Improve: I wish people would actually shut up and listen to the cops and the working class for once instead of wealthy Sean Hannity or ivory tower Rachel Maddow. They don’t know what it’s really like for people like us. The left doesn’t want to hear what cops have to say, and the right doesn’t want to hear what working class people have to say. But when you listen, they’re saying the same things. If we just took care of our own then maybe we could protect our police and our citizens.
The Setup: Biden’s a fucking socialist and Democrats want to turn us into Venezuela and give away my hard earned money.
Acknowledge: You’re a fucking idiot. Jesus Christ, read a goddamn book for once in your life you mouth breathing reprobate. Biden’s no more a socialist than you are a Rhodes Scholar.
Fuck. My bad. Let’s try that again.
The Setup: Biden’s a fucking socialist and Democrats want to turn us into Venezuela and give away my hard earned money.
Acknowledge: Right? Always with the taxes, those damn Democrats. How much more can they expect us to pay? We have enough socialism in this country, and we worked damn hard to get it. Leave my Social Security, Medicare, public schools and national transportation infrastructure alone. That’s the only socialism we need, thank you very much.
Align: What kills me is how Biden, Trump, Obama and Bush created socialism for the fucking rich people. You and I have to pay taxes, but Jeff Bezos doesn’t and Amazon gets billions of dollars of our tax money to build warehouses where people turnover more than Biden gets facelifts? All those wealthy industrial farms in the midwest that aren’t even owned by real farmers anymore get billions of socialist subsidies, but I have to pay property taxes? How stupid do they think we are?
Shift: You know what we should do? Raise taxes on all of these fucking corporations that are stealing our money and lower taxes on all of us. Leave the rich people that worked hard to get where they are alone. Help the middle class. Help poor people. But take on the mega-corporations that Obama didn’t have the cajones to stand up to.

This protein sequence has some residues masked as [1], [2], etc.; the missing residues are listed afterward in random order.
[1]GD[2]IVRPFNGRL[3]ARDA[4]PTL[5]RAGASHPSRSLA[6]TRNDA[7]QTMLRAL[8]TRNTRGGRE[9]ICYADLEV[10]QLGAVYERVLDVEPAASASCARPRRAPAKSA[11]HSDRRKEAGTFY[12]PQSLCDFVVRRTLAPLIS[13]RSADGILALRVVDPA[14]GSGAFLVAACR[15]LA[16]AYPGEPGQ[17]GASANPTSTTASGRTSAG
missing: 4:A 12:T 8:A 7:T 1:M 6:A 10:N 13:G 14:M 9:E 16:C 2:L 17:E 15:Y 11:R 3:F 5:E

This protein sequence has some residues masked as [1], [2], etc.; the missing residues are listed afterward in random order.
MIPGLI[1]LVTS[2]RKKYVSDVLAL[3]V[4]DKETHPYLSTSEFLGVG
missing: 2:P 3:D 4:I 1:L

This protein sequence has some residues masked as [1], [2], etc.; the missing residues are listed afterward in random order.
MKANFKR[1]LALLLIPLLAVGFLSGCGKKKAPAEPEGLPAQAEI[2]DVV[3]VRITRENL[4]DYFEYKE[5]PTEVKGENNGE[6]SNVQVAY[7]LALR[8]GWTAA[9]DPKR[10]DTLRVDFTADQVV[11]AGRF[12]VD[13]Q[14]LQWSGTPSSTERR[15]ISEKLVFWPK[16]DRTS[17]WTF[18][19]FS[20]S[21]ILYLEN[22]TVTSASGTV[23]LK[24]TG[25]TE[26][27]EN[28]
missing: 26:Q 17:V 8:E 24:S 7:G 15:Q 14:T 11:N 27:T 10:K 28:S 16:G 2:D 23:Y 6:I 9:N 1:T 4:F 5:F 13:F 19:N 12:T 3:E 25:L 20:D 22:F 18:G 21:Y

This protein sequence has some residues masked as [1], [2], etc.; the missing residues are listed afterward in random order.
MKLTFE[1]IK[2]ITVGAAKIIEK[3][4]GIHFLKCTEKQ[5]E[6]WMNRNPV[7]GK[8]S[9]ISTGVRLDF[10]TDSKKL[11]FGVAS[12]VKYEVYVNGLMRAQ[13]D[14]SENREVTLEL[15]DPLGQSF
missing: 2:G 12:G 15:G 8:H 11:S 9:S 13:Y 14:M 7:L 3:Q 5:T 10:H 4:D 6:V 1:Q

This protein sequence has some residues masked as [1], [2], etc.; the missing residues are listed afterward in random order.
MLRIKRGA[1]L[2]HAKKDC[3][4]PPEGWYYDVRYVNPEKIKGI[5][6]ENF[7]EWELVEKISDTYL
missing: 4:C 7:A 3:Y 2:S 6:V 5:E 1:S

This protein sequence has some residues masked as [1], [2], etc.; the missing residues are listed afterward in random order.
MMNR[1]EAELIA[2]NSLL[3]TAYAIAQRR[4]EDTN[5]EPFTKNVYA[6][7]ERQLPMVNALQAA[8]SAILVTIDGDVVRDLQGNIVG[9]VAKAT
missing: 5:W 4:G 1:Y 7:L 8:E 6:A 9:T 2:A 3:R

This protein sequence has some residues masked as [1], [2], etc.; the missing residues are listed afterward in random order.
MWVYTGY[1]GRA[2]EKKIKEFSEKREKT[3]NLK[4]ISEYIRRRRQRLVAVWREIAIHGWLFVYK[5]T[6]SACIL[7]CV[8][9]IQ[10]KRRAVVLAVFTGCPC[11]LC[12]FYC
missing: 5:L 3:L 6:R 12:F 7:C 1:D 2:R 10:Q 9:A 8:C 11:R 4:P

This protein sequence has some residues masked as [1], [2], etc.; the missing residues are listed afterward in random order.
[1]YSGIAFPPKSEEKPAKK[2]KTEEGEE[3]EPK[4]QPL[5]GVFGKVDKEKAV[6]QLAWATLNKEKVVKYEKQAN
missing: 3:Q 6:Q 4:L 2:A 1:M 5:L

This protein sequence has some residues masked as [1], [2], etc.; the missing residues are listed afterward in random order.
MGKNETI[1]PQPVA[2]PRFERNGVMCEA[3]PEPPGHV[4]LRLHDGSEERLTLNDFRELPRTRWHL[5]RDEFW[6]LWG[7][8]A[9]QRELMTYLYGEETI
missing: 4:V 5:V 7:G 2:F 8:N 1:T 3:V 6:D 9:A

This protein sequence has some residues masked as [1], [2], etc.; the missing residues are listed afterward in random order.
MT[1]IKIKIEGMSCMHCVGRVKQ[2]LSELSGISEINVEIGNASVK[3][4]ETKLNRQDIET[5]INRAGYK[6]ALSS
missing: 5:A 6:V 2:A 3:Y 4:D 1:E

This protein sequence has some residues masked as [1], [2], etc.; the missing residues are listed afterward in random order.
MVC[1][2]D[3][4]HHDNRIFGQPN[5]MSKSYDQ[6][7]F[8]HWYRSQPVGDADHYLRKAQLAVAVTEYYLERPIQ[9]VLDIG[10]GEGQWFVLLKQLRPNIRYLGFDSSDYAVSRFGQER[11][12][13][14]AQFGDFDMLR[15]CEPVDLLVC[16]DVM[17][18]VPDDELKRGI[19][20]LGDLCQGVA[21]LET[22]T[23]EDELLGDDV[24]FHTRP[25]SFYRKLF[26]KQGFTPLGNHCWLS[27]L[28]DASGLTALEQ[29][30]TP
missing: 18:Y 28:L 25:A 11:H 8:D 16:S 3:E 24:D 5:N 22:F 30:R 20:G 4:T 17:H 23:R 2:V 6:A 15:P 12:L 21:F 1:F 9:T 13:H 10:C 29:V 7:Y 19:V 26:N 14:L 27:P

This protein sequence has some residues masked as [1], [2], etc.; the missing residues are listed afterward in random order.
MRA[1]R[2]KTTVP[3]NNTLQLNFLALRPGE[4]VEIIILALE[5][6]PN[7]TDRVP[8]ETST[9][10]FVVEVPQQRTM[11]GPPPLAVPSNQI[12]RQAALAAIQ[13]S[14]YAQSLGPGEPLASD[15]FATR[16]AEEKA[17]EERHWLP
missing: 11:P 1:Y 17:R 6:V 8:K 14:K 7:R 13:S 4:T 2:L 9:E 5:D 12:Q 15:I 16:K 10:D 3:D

Improve: We need a system that takes care of hard working Americans, cops and firefighters, teachers and electricians. People who pay their fair share and stop these fucking corporate welfare babies from stealing what’s ours. Because that’s capitalism. Amirite?
You get the picture. Martin Luther King, Jr. had the same revelation toward the end of his life. It’s pointless to talk about race in the United States until we tackle poverty. Poor white people have been taught to blame Black and Brown people for everything that is wrong with their lives. This was deliberate. This was an actual strategy. The rich poverty shame the working class and poor white people blame Black and Brown people because they’ve been told that it’s them, and not the rich, who are responsible for their lot in life.
It’s up to us to take back the narrative from the monied class and align the interests of working class people in the nation against the corporate oligarchs.
The Trump years were a nightmare, but not for the reasons the corporate media want us to believe. He was gross. He fucked up nearly everything he touched. But be careful when you try to paint him as someone who broke his core promises because on the whole, things worked pretty much like he promised they would and, as much as we all hate to admit it, pretty much the way they’ve always worked. It’s just that it was all out loud. So loud, in fact, that most people couldn’t hear above the noise.
So take this moment of boring silence under Biden to recalibrate, reconnect and resume.
Recalibrate the conversation to focus on what really matters. Reconnect with those who stand opposed to everything you believe. And resume the hard work of fighting for progressive policies.
Our Pissing in the Ocean to Warm It Up (PITOTWIU) moment and Tyson Principle are aligned in this respect. If you think that having this out on social media is making a difference, it’s not. Armchair warriors espousing political opinions are indeed PITOTWIU. The Tyson Principle is to get offline and start to engage in person. The battle to turn the tide against our corporate overlords isn’t happening on social media and won’t even happen in the streets. It’s at backyard barbecues. In the parking lot after a school board meeting, wherever you worship or at the ball field. Take back the conversation and shift the narrative to help others question the real authorities.
Fuck Rupert Murdoch. Don’t just hear, listen. Take the fight to them with love.
Here endeth the lesson.
Max is a basic, middle-aged white guy who developed his cultural tastes in the 80s (Miami Vice, NY Mets), became politically aware in the 90s (as a Republican), started actually thinking and writing in the 2000s (shifting left), became completely jaded in the 2010s (moving further left) and eventually decided to launch UNFTR in the 2020s (completely left).